Estate Planning - Trusts

A trust is an arrangement whereby property (including real, tangible and intangible) is managed by one person (or persons, or organizations) for the benefit of another. A trust is created by a settlor, who entrusts some or all of his or her property to people of his choice (the trustees). The trustees hold legal title to the trust property (or trust corpus), but they are obliged to hold the property for the benefit of one or more individuals or organizations (the beneficiary, a.k.a. cestui que use or cestui que trust), usually specified by the settlor, who hold equitable title. The trustees owe a fiduciary duty to the beneficiaries, who are the "beneficial" owners of the trust property.

Trusts come in a variety of forms and can be established in many different situations. Some common forms of Trusts include:

Asset Protection Trust - A type of Trust that is designed to protect a person's assets from claims of future creditors, frequently established in foreign countries.

Charitable Trust- A Trust - and there are many different types of charitable Trusts - established to benefit a particular charity or the public. Typically charitable Trusts are established as part of an estate plan to lower or avoid imposition of Federal (and some states') estate and gift taxes.

Constructive Trust- An implied Trust establish by operation of law. While a person may take legal title to property, equitable considerations require that the equitable title of such property remain with others. Typically fraud is a requirement for the establishment of a constructive Trust, the person who took legal title to the property did so as a result of a fraud brought upon the prior legal title holder.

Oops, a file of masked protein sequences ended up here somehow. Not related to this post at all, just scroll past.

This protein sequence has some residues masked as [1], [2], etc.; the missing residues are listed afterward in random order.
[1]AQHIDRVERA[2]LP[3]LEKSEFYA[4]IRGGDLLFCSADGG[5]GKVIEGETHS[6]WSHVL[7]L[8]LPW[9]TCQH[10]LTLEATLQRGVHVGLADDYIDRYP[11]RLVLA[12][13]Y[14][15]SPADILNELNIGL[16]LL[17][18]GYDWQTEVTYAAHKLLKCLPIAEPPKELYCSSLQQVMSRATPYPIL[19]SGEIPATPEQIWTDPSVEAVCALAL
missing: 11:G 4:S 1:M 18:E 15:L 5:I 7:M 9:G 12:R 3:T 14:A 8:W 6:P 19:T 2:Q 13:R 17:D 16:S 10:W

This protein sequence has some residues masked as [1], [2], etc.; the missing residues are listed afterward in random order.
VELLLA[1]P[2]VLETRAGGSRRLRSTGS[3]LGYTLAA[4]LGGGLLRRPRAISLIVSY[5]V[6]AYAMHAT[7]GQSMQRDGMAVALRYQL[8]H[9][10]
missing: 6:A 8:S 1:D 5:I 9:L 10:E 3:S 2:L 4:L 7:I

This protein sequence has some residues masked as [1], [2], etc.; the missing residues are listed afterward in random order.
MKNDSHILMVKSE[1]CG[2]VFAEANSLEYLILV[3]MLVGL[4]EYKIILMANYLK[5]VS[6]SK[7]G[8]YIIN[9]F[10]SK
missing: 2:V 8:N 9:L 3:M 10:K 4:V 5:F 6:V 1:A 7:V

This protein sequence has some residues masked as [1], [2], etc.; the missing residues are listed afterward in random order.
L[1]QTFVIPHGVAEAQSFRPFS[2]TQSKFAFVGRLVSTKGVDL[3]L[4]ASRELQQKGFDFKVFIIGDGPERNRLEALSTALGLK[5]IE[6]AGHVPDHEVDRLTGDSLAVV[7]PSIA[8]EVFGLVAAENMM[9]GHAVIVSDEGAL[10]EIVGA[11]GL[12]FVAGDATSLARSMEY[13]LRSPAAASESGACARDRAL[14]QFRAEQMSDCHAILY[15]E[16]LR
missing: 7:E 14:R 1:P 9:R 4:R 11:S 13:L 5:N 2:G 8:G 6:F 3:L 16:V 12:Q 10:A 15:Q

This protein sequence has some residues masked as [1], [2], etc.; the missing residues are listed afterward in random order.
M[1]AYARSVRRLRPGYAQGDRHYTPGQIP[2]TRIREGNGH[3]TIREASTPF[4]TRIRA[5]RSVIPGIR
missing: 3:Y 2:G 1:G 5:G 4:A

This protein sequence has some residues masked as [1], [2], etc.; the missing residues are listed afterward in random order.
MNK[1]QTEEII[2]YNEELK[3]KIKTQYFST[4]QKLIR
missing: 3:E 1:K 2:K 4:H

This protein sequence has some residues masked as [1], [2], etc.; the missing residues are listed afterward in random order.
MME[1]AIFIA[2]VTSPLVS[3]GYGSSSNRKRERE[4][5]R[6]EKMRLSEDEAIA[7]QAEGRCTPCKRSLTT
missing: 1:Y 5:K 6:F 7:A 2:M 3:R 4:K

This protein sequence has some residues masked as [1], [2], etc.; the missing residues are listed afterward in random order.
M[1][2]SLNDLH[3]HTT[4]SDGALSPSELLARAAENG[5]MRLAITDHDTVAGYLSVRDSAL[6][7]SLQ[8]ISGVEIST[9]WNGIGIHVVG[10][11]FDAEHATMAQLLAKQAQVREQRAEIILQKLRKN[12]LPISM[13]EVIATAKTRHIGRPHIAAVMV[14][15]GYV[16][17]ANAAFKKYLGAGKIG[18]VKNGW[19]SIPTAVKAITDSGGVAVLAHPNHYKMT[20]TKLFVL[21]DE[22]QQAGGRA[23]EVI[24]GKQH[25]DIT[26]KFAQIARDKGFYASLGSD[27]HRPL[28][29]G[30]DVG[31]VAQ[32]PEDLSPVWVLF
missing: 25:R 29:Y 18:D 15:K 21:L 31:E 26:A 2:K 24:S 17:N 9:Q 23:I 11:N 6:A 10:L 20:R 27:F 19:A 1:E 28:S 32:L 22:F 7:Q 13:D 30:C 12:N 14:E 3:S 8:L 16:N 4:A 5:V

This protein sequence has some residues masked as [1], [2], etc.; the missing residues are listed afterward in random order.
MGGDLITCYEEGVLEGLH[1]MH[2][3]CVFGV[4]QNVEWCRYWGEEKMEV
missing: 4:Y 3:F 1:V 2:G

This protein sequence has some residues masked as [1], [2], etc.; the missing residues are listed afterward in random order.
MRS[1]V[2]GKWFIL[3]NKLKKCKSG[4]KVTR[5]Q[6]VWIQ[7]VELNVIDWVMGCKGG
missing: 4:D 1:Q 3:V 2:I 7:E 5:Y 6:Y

Express Trusts - are those specifically created by the grantor under a Trust agreement or declaration of Trust.

Implied Trusts - arise from particular facts and circumstances in which courts determine that although there was not any formal declaration of a Trust, there was an intention on the part of the property owner that the property be used for a particular purpose or go to a particular person. For example, if a neighbor asks you to take care of her car for her when she is on vacation, and never returns, there was an implied Trust, as she was not making you a gift of the car.

Inter Vivos Trust - A Trust that is created during the lifetime of the grantor. A common type is a revocable "living" Trust in which the grantor transfers title to property to a Trust, serves as the initial Trustee, and has the ability to remove the property from the Trust during his/her lifetime.

Irrevocable Trust - A Trust that cannot be altered, changed, modified or revoked after its creation (absent extreme extenuating circumstances). Once a grantor transfers property to an irrevocable Trust, the grantor can no longer take the property back from the Trust.

"Living" Trust - A Trust created during the lifetime of a grantor which can be altered, changed, modified or revoked. Typically the grantor is the initial Trustee as well as the initial beneficiary of the Trust, with his/her spouse and children as the ultimate beneficiaries of the Trust.